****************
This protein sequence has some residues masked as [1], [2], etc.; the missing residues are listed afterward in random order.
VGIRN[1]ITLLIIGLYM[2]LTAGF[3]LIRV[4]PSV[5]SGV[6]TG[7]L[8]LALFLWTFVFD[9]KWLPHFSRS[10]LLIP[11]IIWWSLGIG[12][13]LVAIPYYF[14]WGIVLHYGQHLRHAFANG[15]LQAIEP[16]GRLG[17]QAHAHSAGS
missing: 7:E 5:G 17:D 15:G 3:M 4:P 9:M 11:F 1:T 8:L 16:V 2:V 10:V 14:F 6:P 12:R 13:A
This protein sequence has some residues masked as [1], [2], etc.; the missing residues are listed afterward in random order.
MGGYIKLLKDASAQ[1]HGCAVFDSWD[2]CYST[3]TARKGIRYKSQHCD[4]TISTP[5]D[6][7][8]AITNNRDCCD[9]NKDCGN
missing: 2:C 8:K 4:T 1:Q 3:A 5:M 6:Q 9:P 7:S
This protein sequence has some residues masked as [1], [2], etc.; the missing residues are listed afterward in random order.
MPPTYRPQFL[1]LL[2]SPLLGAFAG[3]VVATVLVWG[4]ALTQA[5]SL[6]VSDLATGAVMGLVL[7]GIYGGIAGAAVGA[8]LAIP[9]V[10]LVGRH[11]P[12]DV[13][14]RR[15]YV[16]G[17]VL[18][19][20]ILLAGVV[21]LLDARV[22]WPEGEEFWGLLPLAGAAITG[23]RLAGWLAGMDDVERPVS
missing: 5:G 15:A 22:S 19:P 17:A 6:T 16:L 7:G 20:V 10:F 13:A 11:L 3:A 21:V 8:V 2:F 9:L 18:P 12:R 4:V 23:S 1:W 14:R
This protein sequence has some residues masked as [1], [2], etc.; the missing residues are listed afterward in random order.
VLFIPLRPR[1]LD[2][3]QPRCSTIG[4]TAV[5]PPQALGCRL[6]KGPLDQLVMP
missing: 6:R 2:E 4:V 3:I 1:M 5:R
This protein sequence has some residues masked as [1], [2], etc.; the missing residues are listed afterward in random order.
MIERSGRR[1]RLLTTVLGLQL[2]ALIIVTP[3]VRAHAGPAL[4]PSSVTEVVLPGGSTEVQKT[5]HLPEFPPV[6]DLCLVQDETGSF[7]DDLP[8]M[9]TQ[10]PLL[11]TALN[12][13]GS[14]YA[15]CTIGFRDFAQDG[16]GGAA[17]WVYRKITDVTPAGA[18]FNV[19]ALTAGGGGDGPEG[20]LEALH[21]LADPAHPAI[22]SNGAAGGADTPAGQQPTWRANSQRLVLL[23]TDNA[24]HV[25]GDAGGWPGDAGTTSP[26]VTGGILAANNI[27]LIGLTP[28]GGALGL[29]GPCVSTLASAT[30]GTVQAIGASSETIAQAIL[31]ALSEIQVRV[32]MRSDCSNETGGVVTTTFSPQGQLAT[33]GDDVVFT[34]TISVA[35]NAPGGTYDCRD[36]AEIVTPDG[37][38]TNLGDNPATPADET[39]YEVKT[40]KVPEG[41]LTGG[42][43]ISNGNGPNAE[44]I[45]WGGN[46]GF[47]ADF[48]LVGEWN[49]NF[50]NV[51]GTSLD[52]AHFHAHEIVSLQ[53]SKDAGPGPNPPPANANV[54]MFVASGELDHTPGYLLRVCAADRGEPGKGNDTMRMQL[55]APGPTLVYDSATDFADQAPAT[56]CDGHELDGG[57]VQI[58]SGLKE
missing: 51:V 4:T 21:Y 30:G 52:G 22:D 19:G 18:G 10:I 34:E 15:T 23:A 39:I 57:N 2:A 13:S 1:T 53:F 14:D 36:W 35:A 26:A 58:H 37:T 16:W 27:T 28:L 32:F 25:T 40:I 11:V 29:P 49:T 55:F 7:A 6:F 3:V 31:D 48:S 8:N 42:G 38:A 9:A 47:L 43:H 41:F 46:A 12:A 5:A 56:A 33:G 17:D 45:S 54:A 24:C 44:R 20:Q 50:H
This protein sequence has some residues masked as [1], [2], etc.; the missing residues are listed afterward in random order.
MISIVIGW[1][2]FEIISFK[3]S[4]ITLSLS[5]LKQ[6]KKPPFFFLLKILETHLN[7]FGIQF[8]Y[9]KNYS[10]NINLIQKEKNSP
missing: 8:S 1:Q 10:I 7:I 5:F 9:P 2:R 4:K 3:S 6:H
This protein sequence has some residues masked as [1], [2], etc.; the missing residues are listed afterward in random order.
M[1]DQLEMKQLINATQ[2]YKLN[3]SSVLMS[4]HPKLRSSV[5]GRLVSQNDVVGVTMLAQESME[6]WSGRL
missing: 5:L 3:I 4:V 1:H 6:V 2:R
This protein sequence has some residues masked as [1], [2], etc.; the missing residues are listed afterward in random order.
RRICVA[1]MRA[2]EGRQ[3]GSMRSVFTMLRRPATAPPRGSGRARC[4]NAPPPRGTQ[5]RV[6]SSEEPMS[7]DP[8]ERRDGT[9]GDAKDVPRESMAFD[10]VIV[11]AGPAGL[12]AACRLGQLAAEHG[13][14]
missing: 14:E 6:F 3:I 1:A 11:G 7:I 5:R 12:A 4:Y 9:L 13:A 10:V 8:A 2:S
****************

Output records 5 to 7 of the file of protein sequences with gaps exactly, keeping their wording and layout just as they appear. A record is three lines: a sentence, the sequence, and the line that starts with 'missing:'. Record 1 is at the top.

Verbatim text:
This protein sequence has some residues masked as [1], [2], etc.; the missing residues are listed afterward in random order.
MIERSGRR[1]RLLTTVLGLQL[2]ALIIVTP[3]VRAHAGPAL[4]PSSVTEVVLPGGSTEVQKT[5]HLPEFPPV[6]DLCLVQDETGSF[7]DDLP[8]M[9]TQ[10]PLL[11]TALN[12][13]GS[14]YA[15]CTIGFRDFAQDG[16]GGAA[17]WVYRKITDVTPAGA[18]FNV[19]ALTAGGGGDGPEG[20]LEALH[21]LADPAHPAI[22]SNGAAGGADTPAGQQPTWRANSQRLVLL[23]TDNA[24]HV[25]GDAGGWPGDAGTTSP[26]VTGGILAANNI[27]LIGLTP[28]GGALGL[29]GPCVSTLASAT[30]GTVQAIGASSETIAQAIL[31]ALSEIQVRV[32]MRSDCSNETGGVVTTTFSPQGQLAT[33]GDDVVFT[34]TISVA[35]NAPGGTYDCRD[36]AEIVTPDG[37][38]TNLGDNPATPADET[39]YEVKT[40]KVPEG[41]LTGG[42][43]ISNGNGPNAE[44]I[45]WGGN[46]GF[47]ADF[48]LVGEWN[49]NF[50]NV[51]GTSLD[52]AHFHAHEIVSLQ[53]SKDAGPGPNPPPANANV[54]MFVASGELDHTPGYLLRVCAADRGEPGKGNDTMRMQL[55]APGPTLVYDSATDFADQAPAT[56]CDGHELDGG[57]VQI[58]SGLKE
missing: 51:V 4:T 21:Y 30:G 52:G 22:D 19:G 18:G 10:I 34:E 15:T 23:A 39:I 57:N 2:A 13:S 1:T 53:F 14:D 36:W 35:A 26:A 58:H 37:T 16:W 27:T 28:L 32:F 25:T 40:I 11:V 29:P 49:T 55:F 7:A 6:F 3:V 31:D 48:S 8:N 42:G 38:A 9:A 47:L 43:H 41:F 46:A 12:A 5:A 56:A 33:G 17:D 45:S 54:A 24:C 44:R 20:Q 50:H
This protein sequence has some residues masked as [1], [2], etc.; the missing residues are listed afterward in random order.
MISIVIGW[1][2]FEIISFK[3]S[4]ITLSLS[5]LKQ[6]KKPPFFFLLKILETHLN[7]FGIQF[8]Y[9]KNYS[10]NINLIQKEKNSP
missing: 8:S 1:Q 10:I 7:I 5:F 9:P 2:R 4:K 3:S 6:H
This protein sequence has some residues masked as [1], [2], etc.; the missing residues are listed afterward in random order.
M[1]DQLEMKQLINATQ[2]YKLN[3]SSVLMS[4]HPKLRSSV[5]GRLVSQNDVVGVTMLAQESME[6]WSGRL
missing: 5:L 3:I 4:V 1:H 6:V 2:R